Our nation has, of late, become unpredictably mono-focused on, and somehow mired in, the subject of immigrant policy, to the exclusion of far more vital and material issues such as, economic inequality and injustice, national security, health, environmental, criminal justice, voting rights and infinitely more.  In the present presidential contest it is no less than astounding to observe that these immensely important issues seem to have been relegated to the background and contention regarding immigrant policy, a far less significant subject, installed at the public forefront of our national concerns.

In spite of certain setbacks, including past immigration policy towards the Chinese, the refusal of entry of a ship carrying Jewish escapees from Nazi Germany, and very few others, Americans have always understood that our nation became great by virtue of liberal immigration, and the benefits ensuing from the admixture of diverse peoples, races, religions, languages and ancestry. The Great Seal (and many other applications) includes the proud, historic phrase “E Pluribus Unum” (From Many, One).

What we see as causative of this vexing dilemma, is the tactical (and historically, un-American) call to nativism by one of the current candidates for presidential office, which call, it appears, has historically had great appeal to those disappointed with their life, and those disgruntled folks of low information and insufficient education, seeking to identify an external cause for their dissatisfaction.

The great success of our relatively young nation which provides the motivation for so many people of foreign lands to desire to come here, is something to celebrate and share, not selfishly hoard .Strangely, many former immigrants to our country, after settling in, and a few generations of success, oppose the admission of others who identically are seeking a better life. How soon they forget! Gratitude aside, good fortune apparently, is not to be shared.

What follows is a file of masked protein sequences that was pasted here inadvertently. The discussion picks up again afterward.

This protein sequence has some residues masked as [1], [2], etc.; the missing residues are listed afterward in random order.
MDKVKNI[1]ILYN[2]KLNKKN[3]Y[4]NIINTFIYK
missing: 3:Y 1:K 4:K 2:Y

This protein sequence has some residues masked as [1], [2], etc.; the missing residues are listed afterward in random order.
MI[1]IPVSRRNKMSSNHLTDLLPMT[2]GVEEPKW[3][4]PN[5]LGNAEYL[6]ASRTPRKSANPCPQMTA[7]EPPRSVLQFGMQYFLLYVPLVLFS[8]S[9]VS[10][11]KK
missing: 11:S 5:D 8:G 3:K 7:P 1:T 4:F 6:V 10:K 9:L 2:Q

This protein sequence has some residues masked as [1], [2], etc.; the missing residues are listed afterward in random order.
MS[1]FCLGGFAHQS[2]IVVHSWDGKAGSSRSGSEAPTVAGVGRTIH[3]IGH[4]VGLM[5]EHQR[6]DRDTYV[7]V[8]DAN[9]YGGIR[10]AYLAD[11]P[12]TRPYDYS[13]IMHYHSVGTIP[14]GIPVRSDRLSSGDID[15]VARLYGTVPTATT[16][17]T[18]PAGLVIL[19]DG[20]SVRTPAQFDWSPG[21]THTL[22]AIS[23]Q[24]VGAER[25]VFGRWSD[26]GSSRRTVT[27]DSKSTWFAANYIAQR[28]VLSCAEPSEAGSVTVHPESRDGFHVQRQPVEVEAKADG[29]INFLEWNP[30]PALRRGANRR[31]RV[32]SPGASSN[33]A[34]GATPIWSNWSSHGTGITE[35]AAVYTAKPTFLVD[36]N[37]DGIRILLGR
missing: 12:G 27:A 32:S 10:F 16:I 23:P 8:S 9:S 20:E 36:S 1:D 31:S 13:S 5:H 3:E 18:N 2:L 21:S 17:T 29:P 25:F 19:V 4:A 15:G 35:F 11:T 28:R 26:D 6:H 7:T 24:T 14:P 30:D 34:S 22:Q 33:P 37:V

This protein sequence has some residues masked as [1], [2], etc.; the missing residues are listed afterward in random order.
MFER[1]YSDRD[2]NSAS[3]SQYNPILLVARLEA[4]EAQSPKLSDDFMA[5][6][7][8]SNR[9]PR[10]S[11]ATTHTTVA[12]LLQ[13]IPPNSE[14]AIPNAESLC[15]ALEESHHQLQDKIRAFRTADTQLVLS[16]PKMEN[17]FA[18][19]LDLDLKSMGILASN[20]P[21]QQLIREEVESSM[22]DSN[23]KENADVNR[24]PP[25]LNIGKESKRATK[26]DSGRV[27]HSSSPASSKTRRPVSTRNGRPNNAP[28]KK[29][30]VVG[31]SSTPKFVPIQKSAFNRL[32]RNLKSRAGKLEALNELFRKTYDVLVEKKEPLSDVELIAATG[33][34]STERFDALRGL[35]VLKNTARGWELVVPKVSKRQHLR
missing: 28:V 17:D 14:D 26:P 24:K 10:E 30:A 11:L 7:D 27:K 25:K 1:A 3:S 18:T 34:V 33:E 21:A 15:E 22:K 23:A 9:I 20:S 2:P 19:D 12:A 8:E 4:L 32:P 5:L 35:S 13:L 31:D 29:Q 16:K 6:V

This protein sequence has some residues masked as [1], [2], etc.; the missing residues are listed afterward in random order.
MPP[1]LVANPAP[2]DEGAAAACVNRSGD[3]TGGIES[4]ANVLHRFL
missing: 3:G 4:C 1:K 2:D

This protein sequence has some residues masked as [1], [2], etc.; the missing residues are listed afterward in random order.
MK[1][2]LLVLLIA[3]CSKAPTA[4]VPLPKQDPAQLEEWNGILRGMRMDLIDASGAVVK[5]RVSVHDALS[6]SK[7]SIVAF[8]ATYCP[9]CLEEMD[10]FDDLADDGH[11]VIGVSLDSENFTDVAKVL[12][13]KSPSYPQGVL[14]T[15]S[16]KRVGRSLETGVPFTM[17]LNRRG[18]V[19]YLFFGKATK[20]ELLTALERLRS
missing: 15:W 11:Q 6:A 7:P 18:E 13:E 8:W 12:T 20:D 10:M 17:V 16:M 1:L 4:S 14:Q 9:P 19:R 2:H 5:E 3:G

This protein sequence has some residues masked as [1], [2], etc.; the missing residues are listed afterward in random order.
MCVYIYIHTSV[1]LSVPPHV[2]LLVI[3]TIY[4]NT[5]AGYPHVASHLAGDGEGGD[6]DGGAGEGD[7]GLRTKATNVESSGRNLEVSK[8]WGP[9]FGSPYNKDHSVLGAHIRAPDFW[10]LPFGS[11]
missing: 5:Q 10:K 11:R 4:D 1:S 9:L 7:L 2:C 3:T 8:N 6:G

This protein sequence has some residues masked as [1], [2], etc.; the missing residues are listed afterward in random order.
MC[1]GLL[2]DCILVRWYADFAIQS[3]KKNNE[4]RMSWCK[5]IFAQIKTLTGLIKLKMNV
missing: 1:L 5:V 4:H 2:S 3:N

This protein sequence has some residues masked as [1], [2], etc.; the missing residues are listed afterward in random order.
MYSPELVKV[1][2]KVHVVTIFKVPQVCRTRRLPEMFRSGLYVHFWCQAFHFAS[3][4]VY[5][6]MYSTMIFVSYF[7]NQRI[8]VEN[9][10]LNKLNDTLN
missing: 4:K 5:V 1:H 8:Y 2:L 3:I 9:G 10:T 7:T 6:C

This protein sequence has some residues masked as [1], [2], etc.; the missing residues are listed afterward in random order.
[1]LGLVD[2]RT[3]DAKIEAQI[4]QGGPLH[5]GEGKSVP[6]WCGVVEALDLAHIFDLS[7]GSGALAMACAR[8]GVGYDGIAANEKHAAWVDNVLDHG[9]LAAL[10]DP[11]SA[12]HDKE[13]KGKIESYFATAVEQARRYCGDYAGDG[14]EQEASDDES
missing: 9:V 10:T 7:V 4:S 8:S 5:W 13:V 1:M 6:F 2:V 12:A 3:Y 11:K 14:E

It might be useful to find other descriptions for the unregistered immigrant than “illegal alien”; these are people, not extra-terrestrials, whose” illegality” is confined to the absence of required paperwork and documentation, and not to criminal behavior.

It can be said no better than Emma Lazarus, whose words appear appropriately on a bronze plaque at the base of the Statue of Liberty:



“… Mother of Exiles. From her beacon-hand
Glows world-wide welcome; her mild eyes command
The air bridged harbor that twin cities frame
“Keep ancient lands, your storied pomp” cries she
With silent lips. Give me your tired, your poor
Your huddled masses yearning to breathe free
The wretched refuse of your teeming shore
Send these, the homeless, the tempest ‘tost to me
I lift my lamp beside the golden gate.”


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Retired from the practice of law'; former Editor in Chief of Law Review; Phi Beta Kappa; Poet. Essayist Literature Student and enthusiast.

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